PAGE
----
Would I be going to far if I said Jacob Zuma was only trying to punish Nigeria for the support the Nigerian government gave to the TNC during the Libya crisis?


Hello Hello…Is anyone there?????

I have the same routine on Sundays…My Sunday life pretty much consists of: Waking up earlier than usual (not a problem because I am a natural early bird), going to church, going back home and being lazy till the day ends.

Last Sunday was not different…well not until I got to church. The first thing i noticed was how empty the church was. This must have been around 9:30 a.m which is pretty late. Usually Church starts at 8:00am and get filled up even around 10:00 ish. I must confess, I do not remember the last time i went to church at 8am. On average, i get to church at around 10 ish (pretty late…I know). Anyway, I had decided to go early on this particular sunday and I was shocked at the amount of people I saw. I thought people were just late and they’d probably arrive at around 10 ish but that did not happen. I kept wondering why.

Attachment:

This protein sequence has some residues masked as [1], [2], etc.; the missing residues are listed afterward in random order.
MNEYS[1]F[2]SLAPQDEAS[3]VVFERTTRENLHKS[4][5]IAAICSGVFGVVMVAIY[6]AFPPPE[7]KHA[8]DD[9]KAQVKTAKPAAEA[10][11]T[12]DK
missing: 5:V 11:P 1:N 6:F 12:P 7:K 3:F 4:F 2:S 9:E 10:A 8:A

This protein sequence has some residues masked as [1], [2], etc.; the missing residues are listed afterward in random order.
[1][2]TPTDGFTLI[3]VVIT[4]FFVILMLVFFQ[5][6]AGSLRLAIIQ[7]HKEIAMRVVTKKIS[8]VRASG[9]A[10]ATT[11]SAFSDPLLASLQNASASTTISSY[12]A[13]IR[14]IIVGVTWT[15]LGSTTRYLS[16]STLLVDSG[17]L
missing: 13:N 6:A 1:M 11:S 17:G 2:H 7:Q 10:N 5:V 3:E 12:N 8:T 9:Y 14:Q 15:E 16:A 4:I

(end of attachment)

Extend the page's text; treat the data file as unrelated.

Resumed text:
Turns out, many members of our congregation were affected by the flood(s) that swept through the city the night before. I was out with my mum that evening (saturday evening) and we saw many cars get stuck in the flood and even worse the gutters and drainages were filled up. It was hard to tell apart gutters from the roads and you can imagine how many accidents would have occurred.

We later found out on Sunday that properties and homes had been destroyed in the flood and even worse, lives had been lost. Really sad. Like every other politically aware citizen, I waited ‘patiently’ to hear what plan the government had for victims of the flood and what policies were being put in place to avert future floods. I heard nothing. Absolutely nothing.